One can make the assumption that this maybe due to the fact that conversations bring a level of personalisation that the other groups missed out on. Other research in this area conducted by Iles and Robertson (1989) suggested that whilst booklets and videos are the most widespread form of conveying realistic job previews, providing a job simulation to new recruits will supply a superior insight into what abilities will be needed on the job. This is also validated by Breaugh (2008) who also recommends another interactive form of conveying RJP’s would be workplace tours.

This would provide prospective employees a chance to see the organisation ‘physical environment (noise/temperature), degree of workplace interaction (is there an emphasis on teamwork or individual work) and demographics (what are the people working within the organisation like)’. Thus what can be ascertained from the research in this field is that a high level of interactive RJP’s can convey more personally relevant information to prospective employees than conventional methods. With this said RJP’s should be incorporated into a multi staged approach as Breaugh (2008) argues.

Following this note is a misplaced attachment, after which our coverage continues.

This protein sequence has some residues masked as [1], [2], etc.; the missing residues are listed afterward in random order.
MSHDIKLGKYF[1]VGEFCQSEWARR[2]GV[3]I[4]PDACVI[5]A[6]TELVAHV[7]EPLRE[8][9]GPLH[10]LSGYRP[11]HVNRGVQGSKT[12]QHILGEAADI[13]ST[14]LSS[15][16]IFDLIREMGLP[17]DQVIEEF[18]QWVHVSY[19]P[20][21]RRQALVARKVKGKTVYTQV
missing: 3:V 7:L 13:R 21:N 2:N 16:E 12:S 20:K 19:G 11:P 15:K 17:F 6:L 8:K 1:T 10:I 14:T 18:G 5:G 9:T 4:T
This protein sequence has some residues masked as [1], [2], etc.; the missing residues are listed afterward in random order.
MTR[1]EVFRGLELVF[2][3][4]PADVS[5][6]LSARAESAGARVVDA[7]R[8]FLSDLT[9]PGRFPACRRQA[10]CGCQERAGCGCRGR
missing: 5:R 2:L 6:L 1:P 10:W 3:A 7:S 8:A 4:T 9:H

This could start initially with the job advertisement and through the company website, followed by further information in a telephone screening interview. For final applicants there could be a worksite tour and a simulation activity. Having multi staged, realistic job previews makes the most sense as within each of these steps the applicant will get a better understanding of what the organisation/job is about and eliminate any chance of misunderstanding from the applicant related variables that were discussed above.

In conclusion, realistic job previews are an effective tool to make sure new employees are aware of the actual tasks and duties they are likely to perform while undertaking their job. It has been proven that because of this newly formed awareness, that employee turnover can be dramatically reduced. However RJP’s must be done in the correct manor as there could be ramifications of deterring top talent away from the organisation. In order to prevent this, the job related variables must be understood and catered for, ideally with in a multi staged process.

Cite this Literature Review – Realistic Job Previews

Literature Review – Realistic Job Previews. (2016, Oct 16). Retrieved from https://graduateway.com/literature-review-realistic-job-previews/